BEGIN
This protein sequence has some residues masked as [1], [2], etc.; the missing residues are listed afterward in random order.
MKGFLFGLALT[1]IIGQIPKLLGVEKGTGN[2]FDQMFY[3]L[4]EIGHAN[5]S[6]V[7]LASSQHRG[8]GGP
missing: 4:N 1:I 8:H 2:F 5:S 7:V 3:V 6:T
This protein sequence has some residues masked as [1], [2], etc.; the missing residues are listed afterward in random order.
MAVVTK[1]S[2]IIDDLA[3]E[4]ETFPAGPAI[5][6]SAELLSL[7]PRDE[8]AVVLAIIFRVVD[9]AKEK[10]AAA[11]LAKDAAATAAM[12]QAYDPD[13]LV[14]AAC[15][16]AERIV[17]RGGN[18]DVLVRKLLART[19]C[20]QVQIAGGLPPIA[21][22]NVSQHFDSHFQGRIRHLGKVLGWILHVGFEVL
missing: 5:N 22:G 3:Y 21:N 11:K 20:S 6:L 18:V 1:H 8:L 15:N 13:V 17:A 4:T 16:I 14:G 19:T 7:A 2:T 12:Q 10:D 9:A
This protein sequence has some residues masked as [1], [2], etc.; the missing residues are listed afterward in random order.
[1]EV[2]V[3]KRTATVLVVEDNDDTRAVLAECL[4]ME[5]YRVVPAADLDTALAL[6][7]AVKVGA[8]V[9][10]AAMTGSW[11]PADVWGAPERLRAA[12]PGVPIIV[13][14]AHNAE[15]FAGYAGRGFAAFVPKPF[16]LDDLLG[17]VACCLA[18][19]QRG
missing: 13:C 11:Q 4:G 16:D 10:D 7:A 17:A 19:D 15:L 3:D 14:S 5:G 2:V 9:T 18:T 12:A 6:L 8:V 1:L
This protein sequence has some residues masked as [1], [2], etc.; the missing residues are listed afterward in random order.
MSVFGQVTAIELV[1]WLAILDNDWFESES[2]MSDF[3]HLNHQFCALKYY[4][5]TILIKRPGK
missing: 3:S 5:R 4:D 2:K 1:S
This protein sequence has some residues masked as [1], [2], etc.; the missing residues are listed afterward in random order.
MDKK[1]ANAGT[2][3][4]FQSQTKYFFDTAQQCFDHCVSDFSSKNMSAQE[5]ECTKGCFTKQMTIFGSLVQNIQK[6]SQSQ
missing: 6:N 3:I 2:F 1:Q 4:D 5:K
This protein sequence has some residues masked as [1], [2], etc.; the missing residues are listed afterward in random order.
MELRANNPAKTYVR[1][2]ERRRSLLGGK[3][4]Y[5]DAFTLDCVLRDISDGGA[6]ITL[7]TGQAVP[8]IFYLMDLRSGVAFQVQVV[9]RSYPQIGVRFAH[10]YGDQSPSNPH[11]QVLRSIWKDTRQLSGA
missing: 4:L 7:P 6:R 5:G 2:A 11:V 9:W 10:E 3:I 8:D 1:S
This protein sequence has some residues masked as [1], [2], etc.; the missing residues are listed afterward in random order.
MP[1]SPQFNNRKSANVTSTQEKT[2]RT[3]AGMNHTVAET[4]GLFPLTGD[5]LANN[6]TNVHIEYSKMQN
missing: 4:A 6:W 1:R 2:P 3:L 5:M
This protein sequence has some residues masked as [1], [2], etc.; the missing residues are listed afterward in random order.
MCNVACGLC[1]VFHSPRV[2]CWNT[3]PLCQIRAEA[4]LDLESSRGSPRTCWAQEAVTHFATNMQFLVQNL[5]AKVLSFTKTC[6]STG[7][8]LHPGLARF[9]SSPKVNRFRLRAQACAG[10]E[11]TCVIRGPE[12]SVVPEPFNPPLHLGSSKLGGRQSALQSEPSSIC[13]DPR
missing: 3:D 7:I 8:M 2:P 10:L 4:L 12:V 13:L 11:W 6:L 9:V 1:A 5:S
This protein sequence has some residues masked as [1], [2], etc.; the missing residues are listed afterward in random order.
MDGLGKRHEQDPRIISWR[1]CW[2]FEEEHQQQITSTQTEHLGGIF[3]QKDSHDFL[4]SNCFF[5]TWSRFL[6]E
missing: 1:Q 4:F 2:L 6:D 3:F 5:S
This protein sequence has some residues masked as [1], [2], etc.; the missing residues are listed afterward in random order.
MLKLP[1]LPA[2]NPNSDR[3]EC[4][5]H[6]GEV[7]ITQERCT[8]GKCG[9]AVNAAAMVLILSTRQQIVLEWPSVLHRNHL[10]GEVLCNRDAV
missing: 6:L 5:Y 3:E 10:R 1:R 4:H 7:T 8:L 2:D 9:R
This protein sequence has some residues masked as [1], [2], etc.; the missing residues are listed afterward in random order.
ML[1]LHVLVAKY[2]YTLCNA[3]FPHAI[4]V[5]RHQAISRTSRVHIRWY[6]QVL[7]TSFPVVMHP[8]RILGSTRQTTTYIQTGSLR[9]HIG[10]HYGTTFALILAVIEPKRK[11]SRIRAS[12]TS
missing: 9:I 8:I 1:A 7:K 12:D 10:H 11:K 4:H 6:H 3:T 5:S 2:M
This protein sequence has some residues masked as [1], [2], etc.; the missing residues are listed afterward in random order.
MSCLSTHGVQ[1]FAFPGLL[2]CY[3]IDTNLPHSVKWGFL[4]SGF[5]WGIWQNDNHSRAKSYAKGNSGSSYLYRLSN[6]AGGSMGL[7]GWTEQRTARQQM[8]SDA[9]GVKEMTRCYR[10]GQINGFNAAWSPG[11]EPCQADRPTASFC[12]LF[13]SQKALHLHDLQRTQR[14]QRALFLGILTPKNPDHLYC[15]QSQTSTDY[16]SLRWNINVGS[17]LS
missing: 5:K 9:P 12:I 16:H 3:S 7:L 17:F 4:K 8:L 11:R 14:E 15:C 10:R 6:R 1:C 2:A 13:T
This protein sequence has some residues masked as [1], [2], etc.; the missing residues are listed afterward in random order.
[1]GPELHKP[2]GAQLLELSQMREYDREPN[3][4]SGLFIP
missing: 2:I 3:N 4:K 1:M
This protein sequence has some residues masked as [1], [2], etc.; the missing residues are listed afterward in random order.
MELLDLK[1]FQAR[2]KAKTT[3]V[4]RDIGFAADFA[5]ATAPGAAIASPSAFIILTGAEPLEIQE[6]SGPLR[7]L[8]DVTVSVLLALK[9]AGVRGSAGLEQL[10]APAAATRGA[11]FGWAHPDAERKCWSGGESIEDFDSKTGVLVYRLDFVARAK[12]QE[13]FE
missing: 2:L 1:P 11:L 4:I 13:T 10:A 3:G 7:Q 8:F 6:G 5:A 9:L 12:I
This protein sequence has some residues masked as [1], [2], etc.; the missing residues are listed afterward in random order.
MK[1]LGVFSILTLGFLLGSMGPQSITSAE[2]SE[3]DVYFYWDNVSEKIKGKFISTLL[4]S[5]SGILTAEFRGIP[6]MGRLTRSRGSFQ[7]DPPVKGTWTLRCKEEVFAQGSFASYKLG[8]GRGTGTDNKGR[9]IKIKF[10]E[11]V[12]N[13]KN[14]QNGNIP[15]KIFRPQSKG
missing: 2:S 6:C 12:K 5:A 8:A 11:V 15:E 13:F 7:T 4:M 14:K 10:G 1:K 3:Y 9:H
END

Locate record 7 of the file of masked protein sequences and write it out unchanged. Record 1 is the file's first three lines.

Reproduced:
This protein sequence has some residues masked as [1], [2], etc.; the missing residues are listed afterward in random order.
MP[1]SPQFNNRKSANVTSTQEKT[2]RT[3]AGMNHTVAET[4]GLFPLTGD[5]LANN[6]TNVHIEYSKMQN
missing: 4:A 6:W 1:R 2:P 3:L 5:M